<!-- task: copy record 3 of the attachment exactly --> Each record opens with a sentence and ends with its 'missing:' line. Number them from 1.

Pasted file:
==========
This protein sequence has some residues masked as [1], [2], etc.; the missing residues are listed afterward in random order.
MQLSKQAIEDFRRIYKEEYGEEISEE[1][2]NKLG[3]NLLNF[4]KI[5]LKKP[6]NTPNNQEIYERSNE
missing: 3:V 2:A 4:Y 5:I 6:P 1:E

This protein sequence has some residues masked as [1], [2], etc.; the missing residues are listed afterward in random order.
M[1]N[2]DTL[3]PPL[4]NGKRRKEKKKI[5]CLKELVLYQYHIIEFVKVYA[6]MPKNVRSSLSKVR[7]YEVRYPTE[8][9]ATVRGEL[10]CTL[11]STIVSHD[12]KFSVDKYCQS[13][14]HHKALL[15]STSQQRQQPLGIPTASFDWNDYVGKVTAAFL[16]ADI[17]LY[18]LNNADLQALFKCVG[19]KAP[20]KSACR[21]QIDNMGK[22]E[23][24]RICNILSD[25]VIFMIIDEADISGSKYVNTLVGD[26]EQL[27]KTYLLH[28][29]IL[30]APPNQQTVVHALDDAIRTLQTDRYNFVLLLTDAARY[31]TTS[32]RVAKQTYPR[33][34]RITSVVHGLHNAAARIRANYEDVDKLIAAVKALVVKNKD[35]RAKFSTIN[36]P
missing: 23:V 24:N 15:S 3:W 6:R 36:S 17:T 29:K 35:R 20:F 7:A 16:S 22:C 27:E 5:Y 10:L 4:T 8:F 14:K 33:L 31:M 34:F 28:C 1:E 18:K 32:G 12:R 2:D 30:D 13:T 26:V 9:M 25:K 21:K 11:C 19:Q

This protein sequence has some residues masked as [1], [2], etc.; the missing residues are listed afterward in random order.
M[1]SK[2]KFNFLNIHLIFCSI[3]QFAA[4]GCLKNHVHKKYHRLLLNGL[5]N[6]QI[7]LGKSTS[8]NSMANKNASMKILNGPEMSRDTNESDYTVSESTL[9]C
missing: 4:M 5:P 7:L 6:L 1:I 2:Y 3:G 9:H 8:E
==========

This protein sequence has some residues masked as [1], [2], etc.; the missing residues are listed afterward in random order.
M[1]SK[2]KFNFLNIHLIFCSI[3]QFAA[4]GCLKNHVHKKYHRLLLNGL[5]N[6]QI[7]LGKSTS[8]NSMANKNASMKILNGPEMSRDTNESDYTVSESTL[9]C
missing: 4:M 5:P 7:L 6:L 1:I 2:Y 3:G 9:H 8:E